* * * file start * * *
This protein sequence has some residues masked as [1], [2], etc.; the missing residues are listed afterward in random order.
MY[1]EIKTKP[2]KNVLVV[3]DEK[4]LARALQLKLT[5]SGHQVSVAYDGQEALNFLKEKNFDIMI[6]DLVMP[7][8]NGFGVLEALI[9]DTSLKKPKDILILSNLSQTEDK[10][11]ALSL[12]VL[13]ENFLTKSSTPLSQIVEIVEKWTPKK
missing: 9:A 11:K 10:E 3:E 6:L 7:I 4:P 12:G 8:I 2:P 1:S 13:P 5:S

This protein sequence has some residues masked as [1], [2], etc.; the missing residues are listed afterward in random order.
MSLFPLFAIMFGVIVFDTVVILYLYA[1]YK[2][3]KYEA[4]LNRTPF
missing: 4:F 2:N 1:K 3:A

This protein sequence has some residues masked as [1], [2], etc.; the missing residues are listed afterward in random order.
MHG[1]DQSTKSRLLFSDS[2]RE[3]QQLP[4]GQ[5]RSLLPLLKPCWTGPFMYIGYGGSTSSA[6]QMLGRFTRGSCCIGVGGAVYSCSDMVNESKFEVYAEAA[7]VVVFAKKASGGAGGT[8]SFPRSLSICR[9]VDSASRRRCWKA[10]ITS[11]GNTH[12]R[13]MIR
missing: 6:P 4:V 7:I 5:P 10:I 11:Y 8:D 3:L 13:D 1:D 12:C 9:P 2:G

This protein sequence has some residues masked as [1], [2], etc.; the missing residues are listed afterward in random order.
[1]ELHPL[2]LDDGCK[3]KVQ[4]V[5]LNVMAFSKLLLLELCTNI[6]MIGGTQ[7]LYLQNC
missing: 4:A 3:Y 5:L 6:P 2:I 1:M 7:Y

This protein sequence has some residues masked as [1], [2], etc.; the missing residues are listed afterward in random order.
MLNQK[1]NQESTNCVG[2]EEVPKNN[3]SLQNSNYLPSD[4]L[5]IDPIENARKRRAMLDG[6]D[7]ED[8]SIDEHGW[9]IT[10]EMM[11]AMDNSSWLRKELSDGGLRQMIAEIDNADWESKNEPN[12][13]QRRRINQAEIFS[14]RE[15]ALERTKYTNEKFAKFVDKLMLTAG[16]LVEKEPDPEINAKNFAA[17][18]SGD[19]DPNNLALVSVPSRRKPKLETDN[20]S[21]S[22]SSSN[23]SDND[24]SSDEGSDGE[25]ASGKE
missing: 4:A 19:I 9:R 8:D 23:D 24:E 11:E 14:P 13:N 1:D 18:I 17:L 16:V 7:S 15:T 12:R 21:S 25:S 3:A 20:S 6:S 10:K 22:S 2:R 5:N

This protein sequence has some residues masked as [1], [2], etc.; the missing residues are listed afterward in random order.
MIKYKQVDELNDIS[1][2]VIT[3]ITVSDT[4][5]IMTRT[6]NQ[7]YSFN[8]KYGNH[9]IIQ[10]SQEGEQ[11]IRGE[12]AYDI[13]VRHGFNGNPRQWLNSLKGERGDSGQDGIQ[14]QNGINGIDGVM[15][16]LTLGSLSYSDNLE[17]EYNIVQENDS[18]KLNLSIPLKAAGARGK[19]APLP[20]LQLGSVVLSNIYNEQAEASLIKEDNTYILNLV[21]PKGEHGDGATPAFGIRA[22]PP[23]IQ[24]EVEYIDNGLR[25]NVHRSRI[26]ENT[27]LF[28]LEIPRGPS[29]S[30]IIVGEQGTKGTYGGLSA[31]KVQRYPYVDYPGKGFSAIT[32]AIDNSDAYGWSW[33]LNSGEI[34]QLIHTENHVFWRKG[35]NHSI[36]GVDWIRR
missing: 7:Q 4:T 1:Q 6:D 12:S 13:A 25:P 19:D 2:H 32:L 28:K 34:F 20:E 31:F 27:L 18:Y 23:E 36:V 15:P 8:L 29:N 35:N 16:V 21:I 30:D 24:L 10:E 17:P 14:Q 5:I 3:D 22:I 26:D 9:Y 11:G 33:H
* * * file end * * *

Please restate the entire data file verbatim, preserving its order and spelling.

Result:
This protein sequence has some residues masked as [1], [2], etc.; the missing residues are listed afterward in random order.
MY[1]EIKTKP[2]KNVLVV[3]DEK[4]LARALQLKLT[5]SGHQVSVAYDGQEALNFLKEKNFDIMI[6]DLVMP[7][8]NGFGVLEALI[9]DTSLKKPKDILILSNLSQTEDK[10][11]ALSL[12]VL[13]ENFLTKSSTPLSQIVEIVEKWTPKK
missing: 9:A 11:K 10:E 3:E 6:L 7:I 4:P 12:G 8:I 2:P 1:S 13:P 5:S

This protein sequence has some residues masked as [1], [2], etc.; the missing residues are listed afterward in random order.
MSLFPLFAIMFGVIVFDTVVILYLYA[1]YK[2][3]KYEA[4]LNRTPF
missing: 4:F 2:N 1:K 3:A

This protein sequence has some residues masked as [1], [2], etc.; the missing residues are listed afterward in random order.
MHG[1]DQSTKSRLLFSDS[2]RE[3]QQLP[4]GQ[5]RSLLPLLKPCWTGPFMYIGYGGSTSSA[6]QMLGRFTRGSCCIGVGGAVYSCSDMVNESKFEVYAEAA[7]VVVFAKKASGGAGGT[8]SFPRSLSICR[9]VDSASRRRCWKA[10]ITS[11]GNTH[12]R[13]MIR
missing: 6:P 4:V 7:I 5:P 10:I 11:Y 8:D 3:L 13:D 1:D 12:C 9:P 2:G

This protein sequence has some residues masked as [1], [2], etc.; the missing residues are listed afterward in random order.
[1]ELHPL[2]LDDGCK[3]KVQ[4]V[5]LNVMAFSKLLLLELCTNI[6]MIGGTQ[7]LYLQNC
missing: 4:A 3:Y 5:L 6:P 2:I 1:M 7:Y

This protein sequence has some residues masked as [1], [2], etc.; the missing residues are listed afterward in random order.
MLNQK[1]NQESTNCVG[2]EEVPKNN[3]SLQNSNYLPSD[4]L[5]IDPIENARKRRAMLDG[6]D[7]ED[8]SIDEHGW[9]IT[10]EMM[11]AMDNSSWLRKELSDGGLRQMIAEIDNADWESKNEPN[12][13]QRRRINQAEIFS[14]RE[15]ALERTKYTNEKFAKFVDKLMLTAG[16]LVEKEPDPEINAKNFAA[17][18]SGD[19]DPNNLALVSVPSRRKPKLETDN[20]S[21]S[22]SSSN[23]SDND[24]SSDEGSDGE[25]ASGKE
missing: 4:A 19:I 9:R 8:D 23:D 24:E 11:E 14:P 13:N 1:D 18:I 17:L 16:V 7:S 15:T 12:R 21:S 25:S 3:A 20:S 6:S 10:K 22:S 2:R 5:N

This protein sequence has some residues masked as [1], [2], etc.; the missing residues are listed afterward in random order.
MIKYKQVDELNDIS[1][2]VIT[3]ITVSDT[4][5]IMTRT[6]NQ[7]YSFN[8]KYGNH[9]IIQ[10]SQEGEQ[11]IRGE[12]AYDI[13]VRHGFNGNPRQWLNSLKGERGDSGQDGIQ[14]QNGINGIDGVM[15][16]LTLGSLSYSDNLE[17]EYNIVQENDS[18]KLNLSIPLKAAGARGK[19]APLP[20]LQLGSVVLSNIYNEQAEASLIKEDNTYILNLV[21]PKGEHGDGATPAFGIRA[22]PP[23]IQ[24]EVEYIDNGLR[25]NVHRSRI[26]ENT[27]LF[28]LEIPRGPS[29]S[30]IIVGEQGTKGTYGGLSA[31]KVQRYPYVDYPGKGFSAIT[32]AIDNSDAYGWSW[33]LNSGEI[34]QLIHTENHVFWRKG[35]NHSI[36]GVDWIRR
missing: 7:Q 4:T 1:Q 6:D 12:S 13:A 25:P 19:D 2:H 32:L 28:K 34:F 20:E 31:F 27:L 18:Y 23:E 36:V 15:P 8:L 29:N 35:N 16:V 21:I 30:D 24:L 10:E 17:P 14:Q 5:I 3:D 22:I 26:D 9:Y 11:G 33:H